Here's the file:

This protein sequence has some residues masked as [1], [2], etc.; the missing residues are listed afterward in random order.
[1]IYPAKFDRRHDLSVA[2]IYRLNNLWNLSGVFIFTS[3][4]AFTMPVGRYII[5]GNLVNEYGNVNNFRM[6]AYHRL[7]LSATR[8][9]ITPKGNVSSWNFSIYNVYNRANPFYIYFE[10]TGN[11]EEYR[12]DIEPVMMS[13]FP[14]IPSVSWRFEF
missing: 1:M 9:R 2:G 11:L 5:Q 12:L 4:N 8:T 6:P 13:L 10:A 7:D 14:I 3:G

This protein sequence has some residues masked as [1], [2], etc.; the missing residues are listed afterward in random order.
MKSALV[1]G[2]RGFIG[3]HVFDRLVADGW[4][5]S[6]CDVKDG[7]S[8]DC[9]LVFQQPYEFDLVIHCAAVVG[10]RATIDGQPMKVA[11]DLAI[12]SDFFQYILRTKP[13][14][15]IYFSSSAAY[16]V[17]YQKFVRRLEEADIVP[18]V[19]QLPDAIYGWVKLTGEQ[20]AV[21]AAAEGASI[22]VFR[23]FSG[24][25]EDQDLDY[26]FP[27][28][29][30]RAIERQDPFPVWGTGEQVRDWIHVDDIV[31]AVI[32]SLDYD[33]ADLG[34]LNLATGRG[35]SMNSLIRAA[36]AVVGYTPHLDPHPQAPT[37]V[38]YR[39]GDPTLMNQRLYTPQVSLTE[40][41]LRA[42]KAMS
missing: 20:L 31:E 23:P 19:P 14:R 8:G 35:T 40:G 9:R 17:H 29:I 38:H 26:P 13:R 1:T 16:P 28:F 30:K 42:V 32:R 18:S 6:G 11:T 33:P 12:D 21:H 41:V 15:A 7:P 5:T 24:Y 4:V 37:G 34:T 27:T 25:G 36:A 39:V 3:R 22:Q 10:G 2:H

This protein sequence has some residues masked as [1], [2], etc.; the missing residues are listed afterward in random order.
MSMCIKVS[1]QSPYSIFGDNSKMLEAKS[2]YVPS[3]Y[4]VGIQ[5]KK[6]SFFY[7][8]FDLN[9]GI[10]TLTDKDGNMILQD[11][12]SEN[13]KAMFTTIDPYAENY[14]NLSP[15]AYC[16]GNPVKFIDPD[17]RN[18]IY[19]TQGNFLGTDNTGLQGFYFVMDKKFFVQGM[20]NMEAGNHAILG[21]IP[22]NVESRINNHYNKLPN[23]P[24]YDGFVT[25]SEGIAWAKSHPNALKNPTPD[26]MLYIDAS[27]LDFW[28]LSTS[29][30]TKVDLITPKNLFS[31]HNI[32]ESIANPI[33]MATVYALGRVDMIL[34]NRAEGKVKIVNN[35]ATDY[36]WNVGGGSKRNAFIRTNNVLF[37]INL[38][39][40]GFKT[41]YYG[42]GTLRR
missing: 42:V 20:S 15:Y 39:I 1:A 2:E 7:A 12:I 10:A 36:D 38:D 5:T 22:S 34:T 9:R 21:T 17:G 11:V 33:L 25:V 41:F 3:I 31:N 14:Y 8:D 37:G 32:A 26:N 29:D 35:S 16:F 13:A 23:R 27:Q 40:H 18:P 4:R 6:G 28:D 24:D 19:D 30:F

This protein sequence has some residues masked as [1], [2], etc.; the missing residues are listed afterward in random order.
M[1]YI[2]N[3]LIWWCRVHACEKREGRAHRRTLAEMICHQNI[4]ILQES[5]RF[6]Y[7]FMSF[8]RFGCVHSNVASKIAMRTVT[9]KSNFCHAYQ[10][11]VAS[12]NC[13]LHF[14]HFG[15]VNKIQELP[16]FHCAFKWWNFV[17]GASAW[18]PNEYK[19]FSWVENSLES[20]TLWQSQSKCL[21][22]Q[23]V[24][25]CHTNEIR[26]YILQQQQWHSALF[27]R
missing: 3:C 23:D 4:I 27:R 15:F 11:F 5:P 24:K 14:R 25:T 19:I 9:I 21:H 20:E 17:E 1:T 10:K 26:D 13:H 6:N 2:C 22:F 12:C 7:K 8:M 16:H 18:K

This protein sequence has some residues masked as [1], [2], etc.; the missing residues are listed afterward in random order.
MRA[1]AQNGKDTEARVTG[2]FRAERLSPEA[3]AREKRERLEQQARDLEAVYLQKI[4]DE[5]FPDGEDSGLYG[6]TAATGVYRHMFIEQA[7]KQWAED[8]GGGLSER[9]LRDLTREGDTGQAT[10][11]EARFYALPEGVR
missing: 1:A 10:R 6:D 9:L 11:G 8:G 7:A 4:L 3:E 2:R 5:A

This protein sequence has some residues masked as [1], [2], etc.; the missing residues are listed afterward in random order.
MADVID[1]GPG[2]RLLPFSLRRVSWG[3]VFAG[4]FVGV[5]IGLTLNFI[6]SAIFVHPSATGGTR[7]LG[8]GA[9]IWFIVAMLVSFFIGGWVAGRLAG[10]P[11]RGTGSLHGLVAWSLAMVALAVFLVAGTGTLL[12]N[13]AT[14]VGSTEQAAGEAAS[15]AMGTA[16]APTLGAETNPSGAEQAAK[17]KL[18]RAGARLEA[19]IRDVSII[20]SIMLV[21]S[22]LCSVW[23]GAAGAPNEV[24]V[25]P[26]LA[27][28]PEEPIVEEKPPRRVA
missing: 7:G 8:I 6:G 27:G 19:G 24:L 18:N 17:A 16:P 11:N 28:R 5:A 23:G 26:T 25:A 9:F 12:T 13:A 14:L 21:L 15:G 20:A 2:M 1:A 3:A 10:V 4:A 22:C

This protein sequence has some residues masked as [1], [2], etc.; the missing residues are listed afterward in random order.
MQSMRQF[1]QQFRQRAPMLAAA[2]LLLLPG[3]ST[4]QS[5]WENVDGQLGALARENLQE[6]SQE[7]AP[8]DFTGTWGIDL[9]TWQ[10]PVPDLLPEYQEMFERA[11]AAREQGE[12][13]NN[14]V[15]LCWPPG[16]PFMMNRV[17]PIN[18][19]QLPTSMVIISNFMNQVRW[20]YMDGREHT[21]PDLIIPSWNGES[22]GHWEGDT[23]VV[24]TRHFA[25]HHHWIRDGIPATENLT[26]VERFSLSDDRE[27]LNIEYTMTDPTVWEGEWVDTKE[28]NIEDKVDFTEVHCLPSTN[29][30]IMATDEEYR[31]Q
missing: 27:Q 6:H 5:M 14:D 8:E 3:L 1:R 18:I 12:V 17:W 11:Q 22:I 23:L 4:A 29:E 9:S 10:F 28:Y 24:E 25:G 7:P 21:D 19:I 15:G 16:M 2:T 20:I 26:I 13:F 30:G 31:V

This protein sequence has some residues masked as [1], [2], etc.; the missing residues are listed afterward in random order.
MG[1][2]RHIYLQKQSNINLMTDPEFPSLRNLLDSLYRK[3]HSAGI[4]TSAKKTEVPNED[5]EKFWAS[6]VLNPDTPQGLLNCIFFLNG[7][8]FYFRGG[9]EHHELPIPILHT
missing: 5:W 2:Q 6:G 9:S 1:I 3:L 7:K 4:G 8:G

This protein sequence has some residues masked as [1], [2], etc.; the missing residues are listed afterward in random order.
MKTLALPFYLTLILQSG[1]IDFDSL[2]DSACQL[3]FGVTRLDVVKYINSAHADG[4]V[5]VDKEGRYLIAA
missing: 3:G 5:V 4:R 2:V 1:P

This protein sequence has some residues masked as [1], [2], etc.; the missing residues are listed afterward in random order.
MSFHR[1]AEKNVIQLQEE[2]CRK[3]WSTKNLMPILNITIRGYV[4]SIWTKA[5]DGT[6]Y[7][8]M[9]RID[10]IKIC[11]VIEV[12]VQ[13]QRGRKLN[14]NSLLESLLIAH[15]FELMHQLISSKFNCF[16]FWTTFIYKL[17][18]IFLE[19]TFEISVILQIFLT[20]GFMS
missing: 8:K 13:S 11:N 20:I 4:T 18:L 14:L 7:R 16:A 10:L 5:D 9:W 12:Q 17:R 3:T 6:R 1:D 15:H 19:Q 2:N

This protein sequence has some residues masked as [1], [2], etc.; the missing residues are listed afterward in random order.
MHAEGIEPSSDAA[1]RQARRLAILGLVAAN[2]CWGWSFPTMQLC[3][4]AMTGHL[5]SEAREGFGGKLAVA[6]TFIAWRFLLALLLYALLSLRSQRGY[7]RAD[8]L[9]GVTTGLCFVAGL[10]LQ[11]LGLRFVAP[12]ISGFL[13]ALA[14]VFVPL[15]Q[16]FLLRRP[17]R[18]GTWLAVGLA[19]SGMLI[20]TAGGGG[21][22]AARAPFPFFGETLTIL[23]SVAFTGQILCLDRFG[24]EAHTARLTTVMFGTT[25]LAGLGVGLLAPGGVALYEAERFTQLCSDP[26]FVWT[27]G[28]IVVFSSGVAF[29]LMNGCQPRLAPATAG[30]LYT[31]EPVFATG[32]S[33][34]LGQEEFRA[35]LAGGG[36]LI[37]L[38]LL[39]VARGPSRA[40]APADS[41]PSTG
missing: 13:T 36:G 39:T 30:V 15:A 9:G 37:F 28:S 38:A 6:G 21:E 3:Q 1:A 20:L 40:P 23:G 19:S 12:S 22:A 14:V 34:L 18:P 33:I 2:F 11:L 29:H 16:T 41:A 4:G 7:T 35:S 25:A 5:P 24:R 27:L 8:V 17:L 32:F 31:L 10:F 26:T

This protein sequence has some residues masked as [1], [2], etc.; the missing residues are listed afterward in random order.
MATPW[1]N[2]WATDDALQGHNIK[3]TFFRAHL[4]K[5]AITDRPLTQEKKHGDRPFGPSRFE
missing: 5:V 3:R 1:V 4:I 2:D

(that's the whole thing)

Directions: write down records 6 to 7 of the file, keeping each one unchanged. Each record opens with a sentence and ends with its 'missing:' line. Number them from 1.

This protein sequence has some residues masked as [1], [2], etc.; the missing residues are listed afterward in random order.
MADVID[1]GPG[2]RLLPFSLRRVSWG[3]VFAG[4]FVGV[5]IGLTLNFI[6]SAIFVHPSATGGTR[7]LG[8]GA[9]IWFIVAMLVSFFIGGWVAGRLAG[10]P[11]RGTGSLHGLVAWSLAMVALAVFLVAGTGTLL[12]N[13]AT[14]VGSTEQAAGEAAS[15]AMGTA[16]APTLGAETNPSGAEQAAK[17]KL[18]RAGARLEA[19]IRDVSII[20]SIMLV[21]S[22]LCSVW[23]GAAGAPNEV[24]V[25]P[26]LA[27][28]PEEPIVEEKPPRRVA
missing: 7:G 8:I 6:G 27:G 19:G 24:L 18:N 17:A 16:P 11:N 28:R 5:A 23:G 26:T 25:A 9:F 12:T 13:A 14:L 21:L 15:G 20:A 2:M 1:A 3:A 10:V 4:A 22:C

This protein sequence has some residues masked as [1], [2], etc.; the missing residues are listed afterward in random order.
MQSMRQF[1]QQFRQRAPMLAAA[2]LLLLPG[3]ST[4]QS[5]WENVDGQLGALARENLQE[6]SQE[7]AP[8]DFTGTWGIDL[9]TWQ[10]PVPDLLPEYQEMFERA[11]AAREQGE[12][13]NN[14]V[15]LCWPPG[16]PFMMNRV[17]PIN[18][19]QLPTSMVIISNFMNQVRW[20]YMDGREHT[21]PDLIIPSWNGES[22]GHWEGDT[23]VV[24]TRHFA[25]HHHWIRDGIPATENLT[26]VERFSLSDDRE[27]LNIEYTMTDPTVWEGEWVDTKE[28]NIEDKVDFTEVHCLPSTN[29][30]IMATDEEYR[31]Q
missing: 27:Q 6:H 5:M 14:D 8:E 3:L 1:R 18:I 12:V 17:W 11:Q 22:I 23:L 4:A 29:E 9:S 10:F 28:Y 24:E 25:G 7:P 21:D 19:I 15:G 16:M 2:T 20:I 26:I 13:F 30:G 31:V